Is Spanish Sexist?
Not long after you start learning Spanish do you learn that a huge difference with English is that Spanish has genders, as is the case with other Romance languages such as French. All words are either masculine or feminine in other words. For example “el hombre” (man) is obviously masculine and “la mujer” (woman) is feminine, but other words such as “map” (el mapa) are masculine and “rain” (la lluvia) are feminine, words that have no explicit gender reference.
Point 2: The masculine gender dominates the language. For example, if you have “brothers” and “sisters” together, instead of being forced to use both words as you would in English (unless you say siblings), in Spanish you say but one word to mean both—“hermanos.” ”Hermanos” could also mean more than one brother, however, so despite being confusing at times the masculine dominance is clear.
Point 3: A common stereotype in Latin countries, some more than others, is that ‘machismo’ is ever present among the men, and some say among women too. Machismo is synonymous with excessive masculinity, both apparent in attitudes and actions. For a more academic analysis of machismo, go here… Now. 🙂
A BBC article entitled ¿Es sexista el idioma español? (Is the Spanish language sexist?) threw out the question if language is a reflection of the culture or vice versa? One journalist and magazine director, June Fernández from Píkara Magazine, was quoted at saying that the masculine factor in the language is both a bias and a view of reality for how women are treated. It seems that Fernández supports the theory that language is a reflection of culture.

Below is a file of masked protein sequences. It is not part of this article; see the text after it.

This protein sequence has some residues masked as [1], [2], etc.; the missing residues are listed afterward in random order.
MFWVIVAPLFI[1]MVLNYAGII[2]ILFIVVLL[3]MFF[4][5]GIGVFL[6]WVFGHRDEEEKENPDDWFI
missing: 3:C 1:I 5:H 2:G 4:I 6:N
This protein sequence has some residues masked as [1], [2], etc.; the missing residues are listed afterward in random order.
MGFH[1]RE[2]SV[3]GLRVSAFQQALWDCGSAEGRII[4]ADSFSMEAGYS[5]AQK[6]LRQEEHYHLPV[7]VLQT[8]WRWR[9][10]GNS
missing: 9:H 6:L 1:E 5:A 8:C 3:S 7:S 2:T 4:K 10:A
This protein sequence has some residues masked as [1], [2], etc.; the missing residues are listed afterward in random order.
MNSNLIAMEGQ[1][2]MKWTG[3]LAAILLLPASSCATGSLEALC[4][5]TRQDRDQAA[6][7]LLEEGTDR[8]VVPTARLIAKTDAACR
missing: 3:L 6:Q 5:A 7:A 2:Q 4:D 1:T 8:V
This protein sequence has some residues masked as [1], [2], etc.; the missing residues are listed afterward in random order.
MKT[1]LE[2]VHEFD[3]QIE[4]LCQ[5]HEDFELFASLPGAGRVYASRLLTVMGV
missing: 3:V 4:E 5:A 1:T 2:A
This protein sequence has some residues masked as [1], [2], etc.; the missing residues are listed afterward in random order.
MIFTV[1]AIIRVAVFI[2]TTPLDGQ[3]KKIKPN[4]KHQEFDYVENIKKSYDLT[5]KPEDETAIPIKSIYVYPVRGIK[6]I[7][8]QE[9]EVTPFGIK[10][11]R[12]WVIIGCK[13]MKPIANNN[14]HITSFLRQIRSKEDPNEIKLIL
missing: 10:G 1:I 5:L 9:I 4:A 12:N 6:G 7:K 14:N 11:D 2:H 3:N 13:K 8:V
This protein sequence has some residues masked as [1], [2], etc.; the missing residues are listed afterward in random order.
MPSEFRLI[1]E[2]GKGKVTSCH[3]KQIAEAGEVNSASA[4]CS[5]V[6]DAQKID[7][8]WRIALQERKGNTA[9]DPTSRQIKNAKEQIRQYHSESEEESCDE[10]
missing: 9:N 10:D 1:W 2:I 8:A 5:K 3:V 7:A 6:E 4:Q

Gender is a language trait that politicians take full advantage of in Spanish. Cristina Kirschner, the current Argentine president, directs both “Argentinos” and “Argentinas” in her speeches, instead of the standard Spanish way which would be “Argentinos.” Another example is the Venezuelan constitution which includes a long list of positions, including “presidente” (male president) and “presidenta” (female president), ministros y ministras (male and female government ministers), y viceministros y viceministras (you have the idea by this point.)
I see aspects of machismo in the culture, and even in my own culture I saw it. It is close to what some North Americans would call being a “chauvinist.” It also struck me when several Latin men told me that they considered women to be the actual machistas in society, as women either demand (or allow) men to treat them a certain way and as mothers, “they taught us to be this way,” one said.
So, gender dominance exists on both a grammatical and a societal level. The sexism debate isn’t a new one, but what never gets old are the examples of it in language and culture. One that stood out to me is the translation for handcuffs—a symbol of dominance in itself—“las esposas”, which means “wives” in English.
Need I say more?